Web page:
The TWSBI Eco was released in mid-2015 and has proved quite popular since. Available in black, white, and (soon) full demonstrator versions, the Eco is a lower-cost offering by the Taiwanese brand. At USD35 (MYR140 – 160) or less, the Eco is one of the very few piston-filler pens available at such an affordable price. Besides nib sizes from extra fine to broad, it is also available in 1.1 italic stub – also rare at this price point.
The Eco is similar in design to the TWSBI Diamond 540/580, being a piston-filler with a clear plastic body and cap. Some aesthetic differences are apparent, however, probably to bring the cost down. The barrel is completely smooth and round, lacking the facets of the Diamond series, and the finial on the cap is a simple plastic insert instead of the TWSBI button found on their other pens. The barrel and grip section are also made as a single piece, so don’t try to unscrew the section.
A nice bonus with TWSBI pens is that they come with practically everything you need to maintain the pen. The Eco, despite its price, is no different as it comes with a plastic wrench and a small bottle of silicon grease. The wrench is used for removing the piston assembly, while the silicon grease is used to keep the moving parts running smoothly.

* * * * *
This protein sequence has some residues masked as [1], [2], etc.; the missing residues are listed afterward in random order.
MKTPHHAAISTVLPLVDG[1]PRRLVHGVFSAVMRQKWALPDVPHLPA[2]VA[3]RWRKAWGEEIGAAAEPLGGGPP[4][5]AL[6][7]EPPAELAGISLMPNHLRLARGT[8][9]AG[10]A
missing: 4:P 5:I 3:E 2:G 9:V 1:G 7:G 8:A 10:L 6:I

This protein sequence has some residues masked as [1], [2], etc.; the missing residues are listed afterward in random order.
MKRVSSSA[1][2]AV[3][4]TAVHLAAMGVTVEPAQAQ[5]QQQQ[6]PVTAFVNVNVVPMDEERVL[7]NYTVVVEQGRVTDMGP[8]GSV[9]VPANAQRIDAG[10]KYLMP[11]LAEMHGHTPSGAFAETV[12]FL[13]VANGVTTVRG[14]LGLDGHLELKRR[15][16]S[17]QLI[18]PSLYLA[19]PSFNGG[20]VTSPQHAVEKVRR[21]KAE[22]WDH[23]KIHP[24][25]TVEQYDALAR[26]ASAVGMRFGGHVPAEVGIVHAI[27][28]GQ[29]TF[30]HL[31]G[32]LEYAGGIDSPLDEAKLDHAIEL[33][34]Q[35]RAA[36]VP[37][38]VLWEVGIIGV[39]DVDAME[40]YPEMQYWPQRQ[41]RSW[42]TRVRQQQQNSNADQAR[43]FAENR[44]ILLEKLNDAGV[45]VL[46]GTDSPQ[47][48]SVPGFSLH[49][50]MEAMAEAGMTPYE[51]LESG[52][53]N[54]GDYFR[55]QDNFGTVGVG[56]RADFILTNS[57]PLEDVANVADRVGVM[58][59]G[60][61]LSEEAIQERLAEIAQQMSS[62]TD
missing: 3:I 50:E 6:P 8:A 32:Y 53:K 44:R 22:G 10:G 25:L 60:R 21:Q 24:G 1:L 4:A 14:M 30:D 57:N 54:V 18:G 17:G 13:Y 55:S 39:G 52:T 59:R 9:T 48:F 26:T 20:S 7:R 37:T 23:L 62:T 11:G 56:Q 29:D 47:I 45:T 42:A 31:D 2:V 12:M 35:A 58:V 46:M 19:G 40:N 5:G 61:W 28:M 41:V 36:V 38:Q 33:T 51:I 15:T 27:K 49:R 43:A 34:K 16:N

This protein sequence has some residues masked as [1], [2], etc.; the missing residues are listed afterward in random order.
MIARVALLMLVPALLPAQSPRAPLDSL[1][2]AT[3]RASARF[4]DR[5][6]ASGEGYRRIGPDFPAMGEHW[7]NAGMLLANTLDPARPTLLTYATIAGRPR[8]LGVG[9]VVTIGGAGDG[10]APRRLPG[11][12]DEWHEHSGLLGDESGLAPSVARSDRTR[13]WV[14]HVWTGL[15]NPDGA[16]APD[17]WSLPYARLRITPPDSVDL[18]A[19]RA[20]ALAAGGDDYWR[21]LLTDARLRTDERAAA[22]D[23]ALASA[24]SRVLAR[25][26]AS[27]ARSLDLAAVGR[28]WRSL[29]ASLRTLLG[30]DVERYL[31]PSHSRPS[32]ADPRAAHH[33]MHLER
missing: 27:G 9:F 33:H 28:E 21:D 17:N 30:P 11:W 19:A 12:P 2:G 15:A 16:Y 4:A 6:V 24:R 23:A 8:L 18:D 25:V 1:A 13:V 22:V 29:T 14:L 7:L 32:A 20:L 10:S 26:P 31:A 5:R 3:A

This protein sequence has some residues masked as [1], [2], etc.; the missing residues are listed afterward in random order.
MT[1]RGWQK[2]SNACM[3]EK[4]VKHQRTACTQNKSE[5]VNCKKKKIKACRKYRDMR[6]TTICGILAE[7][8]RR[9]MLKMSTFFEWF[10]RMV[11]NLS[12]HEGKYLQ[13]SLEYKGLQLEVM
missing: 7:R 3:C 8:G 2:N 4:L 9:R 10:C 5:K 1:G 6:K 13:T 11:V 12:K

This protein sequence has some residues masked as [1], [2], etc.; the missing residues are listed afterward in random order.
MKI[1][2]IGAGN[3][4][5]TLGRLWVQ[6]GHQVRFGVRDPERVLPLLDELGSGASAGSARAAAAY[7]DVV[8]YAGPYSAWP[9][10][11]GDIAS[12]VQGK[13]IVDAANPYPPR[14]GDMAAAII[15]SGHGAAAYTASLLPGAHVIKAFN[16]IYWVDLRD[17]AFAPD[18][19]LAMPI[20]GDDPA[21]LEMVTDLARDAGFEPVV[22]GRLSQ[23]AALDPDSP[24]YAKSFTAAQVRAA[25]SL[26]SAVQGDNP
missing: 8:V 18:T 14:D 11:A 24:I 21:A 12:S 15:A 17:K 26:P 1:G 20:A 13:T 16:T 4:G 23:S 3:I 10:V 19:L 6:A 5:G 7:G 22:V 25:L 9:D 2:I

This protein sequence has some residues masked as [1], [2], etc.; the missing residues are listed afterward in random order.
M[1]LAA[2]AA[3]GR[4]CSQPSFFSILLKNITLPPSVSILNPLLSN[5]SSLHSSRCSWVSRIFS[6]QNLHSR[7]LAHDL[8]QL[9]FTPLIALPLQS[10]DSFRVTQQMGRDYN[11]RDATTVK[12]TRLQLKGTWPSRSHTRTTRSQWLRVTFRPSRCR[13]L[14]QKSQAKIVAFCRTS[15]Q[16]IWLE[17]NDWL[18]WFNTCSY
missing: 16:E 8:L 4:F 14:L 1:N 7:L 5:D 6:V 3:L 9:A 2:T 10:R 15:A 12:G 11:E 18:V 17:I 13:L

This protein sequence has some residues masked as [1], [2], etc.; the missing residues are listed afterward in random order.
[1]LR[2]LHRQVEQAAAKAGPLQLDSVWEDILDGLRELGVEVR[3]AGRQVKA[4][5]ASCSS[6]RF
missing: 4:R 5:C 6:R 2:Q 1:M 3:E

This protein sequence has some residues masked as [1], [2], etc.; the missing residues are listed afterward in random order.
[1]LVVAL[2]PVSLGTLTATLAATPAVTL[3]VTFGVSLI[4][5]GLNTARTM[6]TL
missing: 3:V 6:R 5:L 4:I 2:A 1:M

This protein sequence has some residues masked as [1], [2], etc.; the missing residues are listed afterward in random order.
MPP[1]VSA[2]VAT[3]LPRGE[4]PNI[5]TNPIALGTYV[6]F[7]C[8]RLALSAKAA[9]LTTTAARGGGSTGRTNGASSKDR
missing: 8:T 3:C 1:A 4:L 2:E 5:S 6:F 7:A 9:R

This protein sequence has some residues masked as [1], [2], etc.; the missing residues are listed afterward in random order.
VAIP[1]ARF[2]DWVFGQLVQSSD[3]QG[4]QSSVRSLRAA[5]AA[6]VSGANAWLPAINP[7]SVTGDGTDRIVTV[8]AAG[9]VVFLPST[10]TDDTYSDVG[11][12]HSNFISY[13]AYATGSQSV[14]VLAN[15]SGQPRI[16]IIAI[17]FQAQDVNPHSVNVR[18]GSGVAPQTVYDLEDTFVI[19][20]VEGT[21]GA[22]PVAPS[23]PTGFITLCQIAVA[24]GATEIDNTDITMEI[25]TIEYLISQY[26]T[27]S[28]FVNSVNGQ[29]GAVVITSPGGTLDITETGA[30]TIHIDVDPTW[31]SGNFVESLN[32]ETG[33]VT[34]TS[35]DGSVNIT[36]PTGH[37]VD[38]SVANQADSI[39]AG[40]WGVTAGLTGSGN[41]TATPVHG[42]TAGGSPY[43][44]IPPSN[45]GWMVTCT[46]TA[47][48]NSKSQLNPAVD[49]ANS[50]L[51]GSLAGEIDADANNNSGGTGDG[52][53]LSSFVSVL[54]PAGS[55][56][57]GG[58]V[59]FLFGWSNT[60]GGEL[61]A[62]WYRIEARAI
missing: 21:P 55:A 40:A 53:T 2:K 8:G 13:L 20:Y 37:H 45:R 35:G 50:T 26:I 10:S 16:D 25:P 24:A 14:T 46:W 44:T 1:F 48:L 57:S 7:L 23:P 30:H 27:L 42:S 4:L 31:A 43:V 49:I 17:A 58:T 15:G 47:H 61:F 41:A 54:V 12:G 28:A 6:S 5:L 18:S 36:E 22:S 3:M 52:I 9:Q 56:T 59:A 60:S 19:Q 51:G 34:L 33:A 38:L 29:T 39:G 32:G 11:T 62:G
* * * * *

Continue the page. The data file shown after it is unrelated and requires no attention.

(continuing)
How does it perform? I tested both the medium and the 1.1 stub nibs. Both were pleasantly smooth – smoother than Lamy steel nibs. While the TWSBI nibs are German, the medium nib drew slightly thinner lines than other German mediums. Somewhere between Japanese and German medium. The stub was well rounded, allowing easy writing but with less line definition than a sharper italic. Ink flow was neither particularly wet nor dry – average and sufficient for everyday writing. According to TWSBI, the feed on their pens with stub nibs have slightly greater flow. I couldn’t tell if they were any different, but had no flow issues with either pen out of the box.
Options for changing nibs on an Eco are limited. They are not exactly a ‘standard’ size, and can only be found on the Eco, Mini, and Classic. Attempts to use 3rd party nibs have met mixed levels of success using #5 and #5.5 size nibs. There is at least one custom nib maker, however, that sells custom nibs for the Eco.
Overall, the TWSBI Eco offers a great deal of value for its asking price. It creates an opportunity for early enthusiasts to own a ‘serious’ fountain pen with high capacity piston-filler, demonstrator body, and stub options. Compromises were made in terms of aesthetics, but build quality gives you a solid, reliable performer. In the budget segment, you’d be hard pressed to find all the same features in another pen.